With a steady stream of attack ads, Democrat Bryan Caforio has been giving Steve Knight the business for weeks now, looking to oust the incumbent Republican from California’s 25th Congressional District seat.
But Friday, the pair merely talked business, as they faced off in a debate at the Valencia Country Club co-sponsored by the Santa Clarita Valley Chamber of Commerce and the Southland Regional Association of Realtors.
They covered a range of business-related issues, from corporate tax rates, to ways of supporting small-business growth, to Social Security, to the $15 minimum wage — in what Knight estimated was the pair’s 29th debate, in one form or another, in this hotly contested race.
“We have a system in Washington that is broken, we have people being taken advantage of by a bunch of Washington politicians … only looking out for the biggest banks and the biggest corporations,” Caforio told the 100 or so people who gathered to watch the morning mano-a-mano.
“They’re forgetting that 90 percent of our businesses are small businesses.”
One major way to address that, Caforio said, would be to change the corporate tax code to “tax companies based on their sales in the U.S. sales,” regardless of where those companies might be headquartered or produce their products.
Saying, “Our tax system is broken,” he indicated that such a change could curtail U.S. companies – such as Apple, though he did not mention Apple by name – from maintaining tax havens in countries such as Ireland. His proposal is a reverse of the current U.S. code, where a company’s taxable earnings are based on where value is created.
In the end, Caforio said, “If we transition to this, we will lower the corporate tax rate and be giving domestic companies an advantage.”
“This benefits our small businesses,” he said.
Knight, meanwhile, said simply, “We have to bring down our corporate taxes so we can be more competitive” and overall “streamline the tax code.”
He also said he supports a reduction in the capital-gains tax because it would mean “more access to capital” for businesses large and small.
“I will not vote for stuff that puts us at a competitive disadvantage,” Knight said.
On Social Security – a favored front in Caforio’s attacks, as he frequently cites Knight once saying, “I think that Social Security was a bad idea” – both candidates spoke of the need to reform a system in dire danger of running out money, by some estimates around 2030.
Caforio reiterated his opposition to the cap on Social Security payroll taxes, which now puts any income above $118,500 outside of FICA tax range. He wants no cap, a change he said would affect about seven percent of the population but go a long way toward addressing Social Security’s galloping debt.
He said he also would push “to allow the government to negotiate drug prices with drug manufacturers” under various federal health programs.
“These are easy changes we could make if Washington were not beholden to special interests,” Caforio said — adding they would be big steps toward keeping the government’s “sacred promise” to present-day seniors as well as future ones.
Knight – stepping back from his earlier “Social Security was a bad idea” quote – called the program “extremely important.” But, he warned, the program is a big factor in creating a situation where the government will soon spend more on payment of debt than on national defense.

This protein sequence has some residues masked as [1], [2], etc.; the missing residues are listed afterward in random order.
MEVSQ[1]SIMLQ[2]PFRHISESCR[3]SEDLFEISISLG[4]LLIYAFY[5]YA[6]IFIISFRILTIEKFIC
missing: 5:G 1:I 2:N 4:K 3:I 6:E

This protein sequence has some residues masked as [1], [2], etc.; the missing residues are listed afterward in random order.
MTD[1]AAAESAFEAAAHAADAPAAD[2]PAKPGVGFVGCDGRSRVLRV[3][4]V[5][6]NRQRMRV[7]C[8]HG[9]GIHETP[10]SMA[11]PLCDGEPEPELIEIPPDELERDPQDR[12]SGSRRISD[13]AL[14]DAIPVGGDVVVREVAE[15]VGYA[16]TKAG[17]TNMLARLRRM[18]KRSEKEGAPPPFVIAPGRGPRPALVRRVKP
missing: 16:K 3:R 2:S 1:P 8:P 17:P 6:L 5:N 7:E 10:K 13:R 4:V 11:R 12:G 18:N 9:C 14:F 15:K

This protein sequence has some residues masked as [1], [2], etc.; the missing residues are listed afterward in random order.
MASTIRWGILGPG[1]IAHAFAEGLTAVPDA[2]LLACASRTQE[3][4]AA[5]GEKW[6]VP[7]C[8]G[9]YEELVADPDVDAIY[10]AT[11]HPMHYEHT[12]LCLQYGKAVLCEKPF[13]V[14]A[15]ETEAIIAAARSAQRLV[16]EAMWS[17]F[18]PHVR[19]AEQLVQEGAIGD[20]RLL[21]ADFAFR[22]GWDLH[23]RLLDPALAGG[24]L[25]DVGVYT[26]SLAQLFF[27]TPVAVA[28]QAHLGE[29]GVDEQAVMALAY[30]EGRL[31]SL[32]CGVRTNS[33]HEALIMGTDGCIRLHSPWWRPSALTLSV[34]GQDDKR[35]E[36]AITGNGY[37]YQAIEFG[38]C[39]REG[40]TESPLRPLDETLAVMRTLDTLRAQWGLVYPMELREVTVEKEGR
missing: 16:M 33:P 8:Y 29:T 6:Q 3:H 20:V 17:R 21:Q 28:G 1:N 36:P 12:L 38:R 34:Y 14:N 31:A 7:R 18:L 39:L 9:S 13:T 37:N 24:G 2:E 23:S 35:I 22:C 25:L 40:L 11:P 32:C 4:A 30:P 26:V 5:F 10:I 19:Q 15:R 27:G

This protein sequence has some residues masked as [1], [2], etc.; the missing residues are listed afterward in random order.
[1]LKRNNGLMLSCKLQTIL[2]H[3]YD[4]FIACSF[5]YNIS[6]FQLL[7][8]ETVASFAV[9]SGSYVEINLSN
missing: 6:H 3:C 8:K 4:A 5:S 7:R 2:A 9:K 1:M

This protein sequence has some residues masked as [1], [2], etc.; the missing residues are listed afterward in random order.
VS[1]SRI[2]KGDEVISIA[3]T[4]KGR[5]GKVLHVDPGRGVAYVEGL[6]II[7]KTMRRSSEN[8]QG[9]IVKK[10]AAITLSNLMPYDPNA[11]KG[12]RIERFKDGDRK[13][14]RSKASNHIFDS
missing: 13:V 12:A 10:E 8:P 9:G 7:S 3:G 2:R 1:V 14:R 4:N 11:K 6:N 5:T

“We have to talk about it (reforms) today,” Knight said. “If we say, ‘Everything will be OK,’ it won’t be. We’ve got to fix these problems.’’
Knight did not get into specifics Friday, but his office released a statement saying, “I believe we must honor the promises we have made to Americans who have and will pay into the system. First, I oppose making changes to benefits for anybody in or near retirement. However, we do need long-term solutions to preserve the program for our children and grandchildren.
“We need a bipartisan approach that focuses on common-sense adjustments, including slowing the growth of benefits for higher earners and modernizing the way benefits are calculated for future beneficiaries to reflect a rapidly changing economy. It is also important to remember that the more well-paying jobs we have, the easier it is for our workers to pay into the system. ‘’
On the $15 minimum wage, Caforio acknowledged it as a fait accompli in California. But he said he supports nationalizing that rate in order to keep the state competitive.
“It would drain jobs from California” if all states were not required to maintain a $15-per-hour rate, he said.
Knight called California’s gradual increase to $15 per hour “a big jump.” He said the rate “has to move, but it has to be commensurate to have the economy move.” And he warned, “If we take it too far, businesses will find a way to eliminate those jobs.”
An example, he said, was the computerized self-checkout at supermarkets and other stores.
“Those are two (lost) jobs – a cashier and a bagger,” he said.
The debate was moderated by John Musella, a Valencia public-relations executive and member of the Chamber of Commerce. Musella stepped in for the originally scheduled moderator, Hunt C. Braly, a member of Knight’s finance team. Braly said he stepped down on Wednesday of his own volition after “the Caforio campaign raised issues” about his presence. “I did not want to allow this to be an issue,” Braly told The Signal on Thursday.